When baby Krishna was brought down from Putana’s chest, the tail of a cow was circled around Him. He was thoroughly washed with cow urine and then smeared with the dust raised by the movements of the cows. Then different names of the Lord were applied with cow dung on twelve different parts of His body, beginning with the forehead, as done in applying tilaka. In this way, the child was given protection.

When the Lord grew up he started moving around house. He would not like to play with toys but He would go to the goshala (cow shed). He would go to area where the cows and calves were moving around. The Lord would be very happy to cover His body with go raja (dust from lotus feet of cows). Mother Yashoda would go to pick up the Lord in anxiety fearing that a cow or calf might step on small Krsna.

Nanda Maharaj had special padmagandha cows. These cows would emit a wonderful lotus like fragrance. Even such fragrance would come from their milk, curd and butter milk. Even their dung and urine had a special fragrance like lotus. By the mixture of cow dung and urine of these cows a mixture was created and it was called Vraj kardam. The Lord would go and sit in this mixture. Krsna would take palmfuls of this mixture and put it on Balaram’s body. This is called Pankabhishek lila by saints. Seeing this mother Yashoda would call out and say, “Oh son it appears that you have taken an incarnation of a boar in Your last life.” The Lord would reply, “Oh! Mother you are saying that with anger but it is true that I took the form of boar.”

Then Lord grew up a little and walking he would go near the calves. The calves would come near the Lord and smell Him. Getting the divine fragrance from the Lord the calves would jump up in ecstasy and start dancing. As the calves would stand again Lord Krsna would go slowly and catch their tail. Just by the divine touch of the Lord the calves would be joyful and start running around the place with full energy. The Lord would keep hanging on to the tails of the calves and also enjoy the pastime.

Sri Bilva Mangal Thakur in his book Krsna Karnamrita says as follows – Oh Lord! You joyfully move around in mud of Vrindavan made up of cow urine, dung and dust from cows feet, but You feel hesitant to go to the yajna sthali of brahmanas. Hearing the mooing of the cows You answer them in the language of calves which You understand but when the great Brahma prays to You, Oh lord You keep quiet and stand without replying. But when calves make sound You quickly run towards them and embrace them. Oh! Lord I have understood that You don’t regard any other principle but only the love of cows. You are satisfied with only those who have love of cows in their heart.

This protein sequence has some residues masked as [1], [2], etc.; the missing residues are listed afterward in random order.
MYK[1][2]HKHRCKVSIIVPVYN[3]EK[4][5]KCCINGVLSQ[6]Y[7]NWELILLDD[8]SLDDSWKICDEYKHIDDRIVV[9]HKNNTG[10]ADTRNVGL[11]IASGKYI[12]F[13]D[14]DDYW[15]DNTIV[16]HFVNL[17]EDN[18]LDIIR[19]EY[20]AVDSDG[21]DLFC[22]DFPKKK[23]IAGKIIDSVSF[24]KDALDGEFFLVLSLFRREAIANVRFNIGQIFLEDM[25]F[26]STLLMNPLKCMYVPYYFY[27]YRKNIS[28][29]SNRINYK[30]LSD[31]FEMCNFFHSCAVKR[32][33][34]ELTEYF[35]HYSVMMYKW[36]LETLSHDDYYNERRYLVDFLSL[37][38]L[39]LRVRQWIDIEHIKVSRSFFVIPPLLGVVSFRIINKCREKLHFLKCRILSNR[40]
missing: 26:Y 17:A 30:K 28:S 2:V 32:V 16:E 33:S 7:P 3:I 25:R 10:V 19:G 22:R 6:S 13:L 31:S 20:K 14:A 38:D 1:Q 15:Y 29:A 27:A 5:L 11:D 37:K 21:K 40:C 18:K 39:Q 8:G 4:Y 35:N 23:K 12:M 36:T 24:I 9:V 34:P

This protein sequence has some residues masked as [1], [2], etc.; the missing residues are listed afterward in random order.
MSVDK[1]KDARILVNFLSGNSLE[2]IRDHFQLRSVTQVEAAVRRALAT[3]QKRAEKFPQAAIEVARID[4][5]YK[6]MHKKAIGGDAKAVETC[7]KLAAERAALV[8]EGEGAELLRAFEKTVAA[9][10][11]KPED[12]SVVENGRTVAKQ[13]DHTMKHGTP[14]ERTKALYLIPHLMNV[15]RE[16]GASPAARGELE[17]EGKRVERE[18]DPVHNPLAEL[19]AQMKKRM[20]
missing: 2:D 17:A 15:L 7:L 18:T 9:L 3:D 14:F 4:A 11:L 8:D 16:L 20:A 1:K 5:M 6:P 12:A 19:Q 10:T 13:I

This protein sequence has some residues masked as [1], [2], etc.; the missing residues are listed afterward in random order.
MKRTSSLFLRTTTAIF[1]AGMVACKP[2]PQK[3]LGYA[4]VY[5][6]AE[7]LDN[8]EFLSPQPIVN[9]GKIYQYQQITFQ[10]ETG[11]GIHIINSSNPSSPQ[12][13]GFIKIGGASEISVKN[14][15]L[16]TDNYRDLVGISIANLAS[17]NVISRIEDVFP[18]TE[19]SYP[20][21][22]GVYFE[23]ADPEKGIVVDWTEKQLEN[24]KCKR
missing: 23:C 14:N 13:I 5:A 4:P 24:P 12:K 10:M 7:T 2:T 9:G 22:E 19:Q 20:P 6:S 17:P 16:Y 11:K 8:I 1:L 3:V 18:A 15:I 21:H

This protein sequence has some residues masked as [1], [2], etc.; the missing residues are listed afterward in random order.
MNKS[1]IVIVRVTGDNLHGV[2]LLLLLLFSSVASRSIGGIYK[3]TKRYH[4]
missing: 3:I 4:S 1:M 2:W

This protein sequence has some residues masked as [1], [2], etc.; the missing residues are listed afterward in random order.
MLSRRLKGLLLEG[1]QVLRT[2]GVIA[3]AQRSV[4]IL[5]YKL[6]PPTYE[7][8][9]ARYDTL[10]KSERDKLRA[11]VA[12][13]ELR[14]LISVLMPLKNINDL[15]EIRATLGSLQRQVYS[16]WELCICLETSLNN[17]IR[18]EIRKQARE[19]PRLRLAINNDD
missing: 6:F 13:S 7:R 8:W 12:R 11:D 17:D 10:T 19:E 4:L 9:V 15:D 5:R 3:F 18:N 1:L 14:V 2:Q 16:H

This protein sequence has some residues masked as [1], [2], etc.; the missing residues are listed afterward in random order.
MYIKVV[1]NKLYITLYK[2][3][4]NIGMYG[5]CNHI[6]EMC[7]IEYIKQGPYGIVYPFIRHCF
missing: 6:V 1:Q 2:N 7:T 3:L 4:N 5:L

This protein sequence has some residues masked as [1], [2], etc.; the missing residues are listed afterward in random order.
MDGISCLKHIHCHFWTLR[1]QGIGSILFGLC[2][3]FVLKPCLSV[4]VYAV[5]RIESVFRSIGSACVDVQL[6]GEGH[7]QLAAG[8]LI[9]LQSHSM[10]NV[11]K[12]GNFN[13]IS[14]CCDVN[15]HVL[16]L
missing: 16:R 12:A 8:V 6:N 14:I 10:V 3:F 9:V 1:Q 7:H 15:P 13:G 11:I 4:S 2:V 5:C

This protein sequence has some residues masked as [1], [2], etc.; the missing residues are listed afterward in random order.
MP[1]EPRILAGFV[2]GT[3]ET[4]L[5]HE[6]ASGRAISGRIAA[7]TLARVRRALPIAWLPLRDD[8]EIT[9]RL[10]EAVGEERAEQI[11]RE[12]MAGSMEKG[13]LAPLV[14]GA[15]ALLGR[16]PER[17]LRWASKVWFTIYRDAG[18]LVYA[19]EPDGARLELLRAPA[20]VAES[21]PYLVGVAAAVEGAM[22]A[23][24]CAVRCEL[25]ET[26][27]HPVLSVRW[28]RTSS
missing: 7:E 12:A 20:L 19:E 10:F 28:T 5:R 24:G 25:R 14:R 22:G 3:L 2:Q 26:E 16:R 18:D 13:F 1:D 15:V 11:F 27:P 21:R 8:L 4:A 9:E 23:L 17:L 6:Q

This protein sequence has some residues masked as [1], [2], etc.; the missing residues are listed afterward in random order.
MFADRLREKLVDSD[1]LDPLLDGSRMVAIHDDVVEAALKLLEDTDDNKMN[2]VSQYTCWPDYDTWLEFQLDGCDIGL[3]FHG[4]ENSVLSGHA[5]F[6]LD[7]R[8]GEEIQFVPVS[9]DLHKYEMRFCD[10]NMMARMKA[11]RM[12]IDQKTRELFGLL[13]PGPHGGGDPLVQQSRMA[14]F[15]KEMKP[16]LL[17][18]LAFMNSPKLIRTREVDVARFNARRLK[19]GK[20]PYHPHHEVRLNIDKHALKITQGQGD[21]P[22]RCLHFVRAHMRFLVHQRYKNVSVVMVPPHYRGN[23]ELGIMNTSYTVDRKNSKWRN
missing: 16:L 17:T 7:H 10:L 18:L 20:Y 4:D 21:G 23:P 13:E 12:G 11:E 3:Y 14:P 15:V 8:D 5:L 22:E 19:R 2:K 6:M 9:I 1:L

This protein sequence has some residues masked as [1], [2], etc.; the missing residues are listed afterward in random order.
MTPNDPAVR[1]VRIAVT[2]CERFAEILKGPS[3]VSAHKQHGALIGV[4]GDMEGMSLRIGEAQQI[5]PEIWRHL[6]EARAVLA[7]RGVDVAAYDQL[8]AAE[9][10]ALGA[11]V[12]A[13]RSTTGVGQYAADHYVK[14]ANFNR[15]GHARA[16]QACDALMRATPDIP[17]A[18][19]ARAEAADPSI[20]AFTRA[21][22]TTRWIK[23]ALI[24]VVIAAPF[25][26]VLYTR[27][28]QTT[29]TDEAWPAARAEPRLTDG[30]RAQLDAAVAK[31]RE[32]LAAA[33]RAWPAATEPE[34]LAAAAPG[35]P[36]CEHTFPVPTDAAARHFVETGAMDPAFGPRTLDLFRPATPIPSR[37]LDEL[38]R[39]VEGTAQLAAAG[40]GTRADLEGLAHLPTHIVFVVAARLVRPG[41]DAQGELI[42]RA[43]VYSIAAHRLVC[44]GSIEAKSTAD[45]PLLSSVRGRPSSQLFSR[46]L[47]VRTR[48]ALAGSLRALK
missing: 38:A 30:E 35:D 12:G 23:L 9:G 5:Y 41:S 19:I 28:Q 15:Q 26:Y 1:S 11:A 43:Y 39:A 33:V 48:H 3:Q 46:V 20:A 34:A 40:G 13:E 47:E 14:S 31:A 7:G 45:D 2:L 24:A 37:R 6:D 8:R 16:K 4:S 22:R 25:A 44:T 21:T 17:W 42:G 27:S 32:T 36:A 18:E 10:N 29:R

Our goshala – objectives
Srila Prabhupada, the founder acharya of ISKCON, encouraged everyone to protect and serve cows till they naturally leave their bodies. To make it sustainable and economically viable, it is essential to make proper use of various gifts received from mother cow – especially the usage of cow urine and cow dung.

In our Goshala, we manufacture various eco-friendly products from pancha-gavya (5 items derived from mother cow). We also produce organic fertilizer for our farm situated just next to the Goshala.
We buy cow dung and cow urine from the farmers. They get additional income and can thus sustain their cows and their land in most natural way.

Many wonder why the Vedic and Vaishnava cultures especially stress protection of the cow. The philosophical reason is simple: The cow is considered one of our mothers, as she gives us her milk and thus nutures our health and well being. Just as no civilized person would injure or kill their mother, the Vedas teach that to take milk from the cow and then kill her is the same as killing one’s mother. Similarly, the bull is considered like the father because the bull traditionally helps in the tilling of the fields, and thus is to be respected.

In ISKCON farms no cow, bull or calf is slaughtered. We look at innovative ways to work with the bull and engage their God-given strength in the service of others, under humane and loving conditions. Regardless of milk production, cows and bulls also produce dung and urine which is valuable as fertilizer, compost, some medicines, cleaning products and biogas fuel. In the ISKCON farms they are sheltered in barns (goshala), wherein they are fed with healthy stapple and are taken care of.

We believe protecting cows is a most important component of protecting the earth. According to the ancient Vedic texts the cow is the representative of Mother Earth. And, when the cow and the bull are mistreated, Mother Earth withdraws her bounty.

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